In an attempt to ease cost of living pressures and make common medicines cheaper, the Australian Government has announced a new policy that will allow Australians to buy two months’ worth of medicine for the price of a single prescription.
From September 1, the Government states that general patients will be able to save up to $180 a year if their medicine is able to be prescribed for 60 days, concession card holders saving up to $43.80 a year per medicine.
Once fully implemented, the 60-day prescribing policy will provide doctors with the option to prescribe a two-month supply of more than 320 medicines on the Pharmaceutical Benefits Scheme (PBS) to Australians with stable, ongoing conditions.
With the Government stating that at least six million Australians will halve their medicine costs and need fewer visits to the GP and pharmacist to get the medicine they use the most, saving patients more than $1.6 billion over the next four years, the changes to prescription policies should be welcome news for most.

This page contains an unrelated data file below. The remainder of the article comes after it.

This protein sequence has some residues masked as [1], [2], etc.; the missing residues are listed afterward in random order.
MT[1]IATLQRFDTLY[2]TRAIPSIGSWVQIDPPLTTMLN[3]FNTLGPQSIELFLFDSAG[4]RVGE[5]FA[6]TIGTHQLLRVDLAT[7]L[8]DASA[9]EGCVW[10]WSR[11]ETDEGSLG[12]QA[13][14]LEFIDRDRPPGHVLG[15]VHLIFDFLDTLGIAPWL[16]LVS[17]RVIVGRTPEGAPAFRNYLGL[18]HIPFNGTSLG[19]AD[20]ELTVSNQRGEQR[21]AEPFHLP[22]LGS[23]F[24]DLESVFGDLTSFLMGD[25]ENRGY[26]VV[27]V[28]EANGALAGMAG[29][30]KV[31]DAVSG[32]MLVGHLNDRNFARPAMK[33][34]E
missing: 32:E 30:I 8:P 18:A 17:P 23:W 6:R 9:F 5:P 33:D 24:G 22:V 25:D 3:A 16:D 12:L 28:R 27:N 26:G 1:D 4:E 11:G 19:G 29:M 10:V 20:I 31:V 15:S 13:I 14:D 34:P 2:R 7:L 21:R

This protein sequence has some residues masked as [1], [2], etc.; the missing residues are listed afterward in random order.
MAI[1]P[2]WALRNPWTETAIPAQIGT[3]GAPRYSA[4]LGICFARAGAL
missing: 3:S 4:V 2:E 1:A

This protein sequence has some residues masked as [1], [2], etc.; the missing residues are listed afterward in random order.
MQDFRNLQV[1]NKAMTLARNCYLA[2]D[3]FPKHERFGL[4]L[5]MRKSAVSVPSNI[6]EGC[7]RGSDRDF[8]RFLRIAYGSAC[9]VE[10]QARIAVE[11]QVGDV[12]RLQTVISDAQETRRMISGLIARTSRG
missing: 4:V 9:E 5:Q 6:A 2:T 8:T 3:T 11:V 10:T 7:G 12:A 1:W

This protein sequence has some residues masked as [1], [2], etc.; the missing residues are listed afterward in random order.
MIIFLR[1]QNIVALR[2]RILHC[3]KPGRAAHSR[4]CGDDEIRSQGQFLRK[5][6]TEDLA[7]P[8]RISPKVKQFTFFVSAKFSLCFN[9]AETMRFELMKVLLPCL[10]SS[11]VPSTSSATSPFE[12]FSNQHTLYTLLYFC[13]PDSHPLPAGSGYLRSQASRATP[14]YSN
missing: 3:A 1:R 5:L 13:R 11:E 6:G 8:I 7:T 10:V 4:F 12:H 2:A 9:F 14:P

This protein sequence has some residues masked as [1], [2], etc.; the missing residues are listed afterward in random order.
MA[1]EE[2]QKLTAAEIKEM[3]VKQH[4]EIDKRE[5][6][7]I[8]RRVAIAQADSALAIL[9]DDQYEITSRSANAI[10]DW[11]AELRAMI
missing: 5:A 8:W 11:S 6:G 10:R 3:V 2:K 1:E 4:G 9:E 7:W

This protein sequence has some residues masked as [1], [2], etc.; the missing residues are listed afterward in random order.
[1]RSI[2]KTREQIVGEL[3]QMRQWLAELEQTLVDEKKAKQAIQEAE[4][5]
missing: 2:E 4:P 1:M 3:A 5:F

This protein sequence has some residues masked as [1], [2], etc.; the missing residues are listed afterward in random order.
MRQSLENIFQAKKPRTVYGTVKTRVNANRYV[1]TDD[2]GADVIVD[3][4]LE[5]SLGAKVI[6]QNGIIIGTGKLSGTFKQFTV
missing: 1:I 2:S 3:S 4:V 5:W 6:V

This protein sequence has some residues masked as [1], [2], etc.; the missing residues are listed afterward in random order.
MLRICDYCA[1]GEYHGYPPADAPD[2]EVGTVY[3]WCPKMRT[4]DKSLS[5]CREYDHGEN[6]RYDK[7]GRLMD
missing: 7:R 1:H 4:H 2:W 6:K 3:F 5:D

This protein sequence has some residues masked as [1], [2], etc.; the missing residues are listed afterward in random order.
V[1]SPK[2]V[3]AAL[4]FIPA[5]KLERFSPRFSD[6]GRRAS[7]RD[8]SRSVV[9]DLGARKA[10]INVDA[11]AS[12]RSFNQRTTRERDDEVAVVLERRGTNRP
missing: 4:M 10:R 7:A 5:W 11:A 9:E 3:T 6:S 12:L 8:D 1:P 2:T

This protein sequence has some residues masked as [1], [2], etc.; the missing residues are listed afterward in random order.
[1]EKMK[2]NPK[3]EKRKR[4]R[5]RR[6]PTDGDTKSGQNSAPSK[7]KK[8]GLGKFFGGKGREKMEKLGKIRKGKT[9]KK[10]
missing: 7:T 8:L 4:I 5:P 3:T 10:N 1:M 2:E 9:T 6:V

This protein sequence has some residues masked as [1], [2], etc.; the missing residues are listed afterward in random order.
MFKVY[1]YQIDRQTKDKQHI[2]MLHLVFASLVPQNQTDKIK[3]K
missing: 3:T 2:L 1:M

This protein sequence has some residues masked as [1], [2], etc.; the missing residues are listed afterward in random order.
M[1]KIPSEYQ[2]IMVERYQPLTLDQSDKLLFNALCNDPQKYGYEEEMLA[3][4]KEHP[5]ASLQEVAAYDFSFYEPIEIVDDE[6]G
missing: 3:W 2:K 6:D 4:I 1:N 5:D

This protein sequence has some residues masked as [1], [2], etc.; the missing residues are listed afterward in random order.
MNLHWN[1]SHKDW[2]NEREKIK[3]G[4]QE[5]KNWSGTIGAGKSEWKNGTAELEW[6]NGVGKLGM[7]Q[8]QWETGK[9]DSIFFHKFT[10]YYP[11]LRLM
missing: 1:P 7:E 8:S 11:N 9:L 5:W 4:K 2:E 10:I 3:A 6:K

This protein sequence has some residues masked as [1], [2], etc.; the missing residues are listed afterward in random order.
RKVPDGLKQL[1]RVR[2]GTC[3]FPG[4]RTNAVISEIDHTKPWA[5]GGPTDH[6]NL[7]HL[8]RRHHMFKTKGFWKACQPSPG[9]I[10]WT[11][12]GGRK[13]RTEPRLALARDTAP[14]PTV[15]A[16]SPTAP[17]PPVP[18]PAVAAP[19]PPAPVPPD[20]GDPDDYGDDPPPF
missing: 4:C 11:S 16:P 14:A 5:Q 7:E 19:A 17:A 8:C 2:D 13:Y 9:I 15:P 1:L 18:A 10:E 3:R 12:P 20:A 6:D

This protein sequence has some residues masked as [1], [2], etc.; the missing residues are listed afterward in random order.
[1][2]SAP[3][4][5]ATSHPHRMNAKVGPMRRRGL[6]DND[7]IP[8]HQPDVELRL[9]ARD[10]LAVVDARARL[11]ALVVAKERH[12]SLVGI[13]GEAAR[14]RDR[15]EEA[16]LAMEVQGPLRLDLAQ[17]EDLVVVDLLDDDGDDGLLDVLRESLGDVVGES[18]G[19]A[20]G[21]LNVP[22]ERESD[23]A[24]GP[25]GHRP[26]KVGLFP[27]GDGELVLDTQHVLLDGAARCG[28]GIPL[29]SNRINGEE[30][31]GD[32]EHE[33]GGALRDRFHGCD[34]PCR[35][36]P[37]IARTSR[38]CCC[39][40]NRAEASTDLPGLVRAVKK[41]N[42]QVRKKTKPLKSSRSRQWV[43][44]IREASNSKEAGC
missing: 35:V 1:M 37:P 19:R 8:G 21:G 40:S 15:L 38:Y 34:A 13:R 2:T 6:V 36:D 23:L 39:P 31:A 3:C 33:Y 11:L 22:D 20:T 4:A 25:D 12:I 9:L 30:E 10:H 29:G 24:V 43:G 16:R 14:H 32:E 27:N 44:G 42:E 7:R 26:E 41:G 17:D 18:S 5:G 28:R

However, pharmacists around Australia have expressed their concern over the wide-spread impact this small change can make.
“We have very real concerns around the impact of this policy on patient safety,” said National President of the Pharmacy Guild of Australia Professor Trent Twomey.
“If the Federal Government puts this proposal in the Budget, I am very concerned for millions of Australian patients who need regular access to critical medicine.
“There are already some 400 medicines in short supply in Australia and around 70 more at risk of becoming short.
“Australians may not be able to access medicines equally, with one patient having double the amount and another missing out.”